Jasmine McGee: SMBA ’14 Student of the Week

Editor’s Note: Each week we will publish an interview with the SMBA ’14 Student of the Week (there will be a few a week to start since we are behind). The winner of the Student of the Week (awarded by the previous winner) sits in the front row of class and proudly displays a flag of his or her choice on the famous Tez statue.

Walter Franco: Aside from a future career in the sports business industry, what do you expect to gain from your time in the SDSU Sports MBA program?Jasmine McGee

Jasmine McGee: I am hoping to gain a competitive advantage in the workforce through my relationships that I will build with my classmates. I think it is important to build solid relationships with everyone.

WF: You had a lot of leadership experience at Georgetown University while you completed your undergraduate degrees. What skills can you apply while you’re in the program and beyond?

JM: At Georgetown, I learned a lot about various leadership styles that will help me lead by example during this program. I also developed the ability to work with different types of people; I think this is important to be able to adapt to different personalities and backgrounds and to do your best to learn from those people and their experiences. Being able to work in groups with people, whether you like them or not, is a very important skill to have because you will forever be integrated into different groups of people within the workforce.

WF: Conference realignment has affected Georgetown University directly. What are your thoughts on realignment?

JM: I think realignment takes a lot away from the fan/game experience. Being an alumna of Georgetown University, my entire college career was spent valuing certain rivalries and using those to drive my passion for Hoya Athletics. With the new conference realignment of the Big East, some of the big rivalries will cease to exist and those are the foundation of our program. Realignment revolves around money, and while I believe college athletics is a business that should remain lucrative, there comes a point where I have to question certain business moves when they begin to compromise the quality of the sports themselves.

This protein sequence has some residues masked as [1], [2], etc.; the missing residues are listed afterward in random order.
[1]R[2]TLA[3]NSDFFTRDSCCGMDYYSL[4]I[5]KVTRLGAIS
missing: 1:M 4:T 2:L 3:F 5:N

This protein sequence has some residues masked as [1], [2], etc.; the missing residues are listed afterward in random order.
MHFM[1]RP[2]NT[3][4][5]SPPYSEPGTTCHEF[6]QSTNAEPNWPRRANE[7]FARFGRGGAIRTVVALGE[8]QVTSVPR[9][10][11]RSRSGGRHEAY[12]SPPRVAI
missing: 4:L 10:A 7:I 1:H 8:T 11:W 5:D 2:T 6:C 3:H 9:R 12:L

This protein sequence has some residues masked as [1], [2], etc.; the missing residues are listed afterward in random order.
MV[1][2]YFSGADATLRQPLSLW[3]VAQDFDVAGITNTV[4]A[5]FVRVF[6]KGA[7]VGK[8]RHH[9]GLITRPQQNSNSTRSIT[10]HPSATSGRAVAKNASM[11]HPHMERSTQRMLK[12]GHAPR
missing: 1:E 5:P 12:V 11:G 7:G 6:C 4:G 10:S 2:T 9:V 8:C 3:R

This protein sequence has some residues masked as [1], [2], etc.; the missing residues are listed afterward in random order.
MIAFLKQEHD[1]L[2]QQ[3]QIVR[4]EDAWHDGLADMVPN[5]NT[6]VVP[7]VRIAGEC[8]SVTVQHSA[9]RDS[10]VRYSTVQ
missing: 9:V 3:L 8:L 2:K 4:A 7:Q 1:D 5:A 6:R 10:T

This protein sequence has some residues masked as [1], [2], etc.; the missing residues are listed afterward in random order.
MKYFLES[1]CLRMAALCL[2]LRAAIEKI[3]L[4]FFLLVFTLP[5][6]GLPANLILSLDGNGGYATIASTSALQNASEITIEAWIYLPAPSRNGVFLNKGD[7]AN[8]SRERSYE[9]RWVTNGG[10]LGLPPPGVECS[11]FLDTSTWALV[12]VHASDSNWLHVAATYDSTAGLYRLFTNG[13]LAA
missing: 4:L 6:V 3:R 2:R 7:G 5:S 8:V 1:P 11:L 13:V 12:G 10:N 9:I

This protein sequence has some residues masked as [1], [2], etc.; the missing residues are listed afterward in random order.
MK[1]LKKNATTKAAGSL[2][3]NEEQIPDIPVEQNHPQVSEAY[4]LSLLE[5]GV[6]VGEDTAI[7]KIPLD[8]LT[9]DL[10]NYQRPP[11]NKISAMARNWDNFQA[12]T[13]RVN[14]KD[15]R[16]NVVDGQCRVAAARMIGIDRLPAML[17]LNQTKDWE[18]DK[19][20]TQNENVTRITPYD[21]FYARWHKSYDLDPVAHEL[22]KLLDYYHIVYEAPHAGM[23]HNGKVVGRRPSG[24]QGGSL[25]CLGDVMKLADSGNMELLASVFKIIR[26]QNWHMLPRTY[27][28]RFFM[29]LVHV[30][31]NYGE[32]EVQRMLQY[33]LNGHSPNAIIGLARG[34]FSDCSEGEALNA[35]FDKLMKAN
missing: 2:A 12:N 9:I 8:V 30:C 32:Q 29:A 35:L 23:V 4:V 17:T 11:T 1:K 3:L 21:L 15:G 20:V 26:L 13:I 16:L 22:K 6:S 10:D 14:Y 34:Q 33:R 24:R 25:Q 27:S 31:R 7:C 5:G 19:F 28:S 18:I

WF: What has shocked or surprised you most about graduate school?

JM: Coming into the program, I definitely knew it would be intense. However, just how intense and jam-packed the schedule would be was the biggest reality check. There is really no time off, even when we are out of class or on weekends; the work never stops. I think the actual schedule itself kind of caught me off guard because I’m such a stickler for good time management and scheduling.

WF: What advice do you have for youth who want to be in the sports business industry?

JM: I think the best advice for anyone who wants to be in sports is to be on the ball early. I think you should be constantly reading articles, books, and blogs that are sports/sports business related so that you can keep up with the constant changes in the industry. Staying up on the current events in the industry also help you to hold conversations and network with sports business professionals and future employers.